Design: Comparative, controlled, pilot trial.
Setting: Grundschule Fallersleben - primary school in Germany.
Subjects: Thirty-four school children between 6 and 8 years of age.
Methods: Initially, neutral posture was measured in a standing position. All children were then asked to walk a predetermined route without intervention for approximately 7 min. This was followed by walking the same route with either a backpack (n = 19) or trolley (n = 15). Deviations from neutral of the thoracic and lumbar spine (flexion, extension, lateral flexion and rotation) from the final 30 s of the imaging sequences were taken and analysed.
Results: Compared to unburdened walking, walking with a backpack led to a statistically significant (p ¡Ü 0.05) increase in thoracic extension (3.91¡ã, 95% CI = 3.35¨C4.46) and right lumbar lateral flexion (2.29¡ã, 95% CI = −3.41 to −1.18), and a statistically significant decrease of lumbar flexion (2.2¡ã, 95% CI = 0.34¨C4.06). In contrast, walking with a trolley increased extension (1.4¡ã, 95% CI = 0.72¨C2.08), right lateral flexion (1.24¡ã, 95% CI = −1.91 to −0.57) and right rotation (3.09¡ã, 95% CI = −3.85 to −2.32) of the thoracic spine, and led to a statistically significant increase in left rotation (3.57¡ã, 95% CI = 2.58¨C4.55) of the lumbar spine. Comparing the backpack and trolley groups showed a statistically significant (p ¡Ü 0.05) increase in thoracic extension and right lumbar lateral flexion in the backpack group. Posture during trolley pulling was characterized by a statistically significant (p ¡Ü 0.05) increase in right thoracic and left lumbar rotation.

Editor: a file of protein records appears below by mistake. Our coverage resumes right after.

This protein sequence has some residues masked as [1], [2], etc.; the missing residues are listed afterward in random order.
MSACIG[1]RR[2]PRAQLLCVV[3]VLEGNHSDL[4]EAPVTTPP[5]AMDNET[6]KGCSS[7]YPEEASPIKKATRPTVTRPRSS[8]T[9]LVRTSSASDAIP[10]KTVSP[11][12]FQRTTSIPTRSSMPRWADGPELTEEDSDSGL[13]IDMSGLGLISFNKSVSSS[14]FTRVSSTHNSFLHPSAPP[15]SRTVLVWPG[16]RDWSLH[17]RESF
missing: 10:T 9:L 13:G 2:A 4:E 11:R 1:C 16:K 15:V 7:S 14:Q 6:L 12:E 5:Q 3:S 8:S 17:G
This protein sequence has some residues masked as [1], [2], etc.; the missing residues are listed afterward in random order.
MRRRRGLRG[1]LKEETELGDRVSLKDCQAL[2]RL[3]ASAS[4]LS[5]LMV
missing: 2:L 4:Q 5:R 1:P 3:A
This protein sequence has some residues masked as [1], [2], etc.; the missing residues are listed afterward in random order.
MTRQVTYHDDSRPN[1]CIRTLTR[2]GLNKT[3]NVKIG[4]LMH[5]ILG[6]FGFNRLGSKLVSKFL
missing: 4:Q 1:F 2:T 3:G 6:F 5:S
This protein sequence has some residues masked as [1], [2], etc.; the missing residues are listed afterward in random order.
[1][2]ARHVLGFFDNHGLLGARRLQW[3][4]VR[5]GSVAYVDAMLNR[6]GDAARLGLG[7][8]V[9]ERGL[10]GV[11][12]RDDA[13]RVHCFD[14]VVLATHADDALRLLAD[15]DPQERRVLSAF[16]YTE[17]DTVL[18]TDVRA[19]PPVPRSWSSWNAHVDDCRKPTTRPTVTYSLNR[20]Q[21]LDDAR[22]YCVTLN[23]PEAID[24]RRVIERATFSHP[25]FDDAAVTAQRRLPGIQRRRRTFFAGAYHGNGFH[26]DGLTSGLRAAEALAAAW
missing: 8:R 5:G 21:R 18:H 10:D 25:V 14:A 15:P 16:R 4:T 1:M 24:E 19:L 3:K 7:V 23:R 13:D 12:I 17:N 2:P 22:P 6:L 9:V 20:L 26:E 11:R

Conclusion: Participants adopted asymmetric postures during walking with a backpack and pulling a trolley. However, the trolley group was characterised by spinal rotation which possibly adds an extra source of stress. This suggests that school children should use backpacks rather than trolleys when the weight is within recommended limits.
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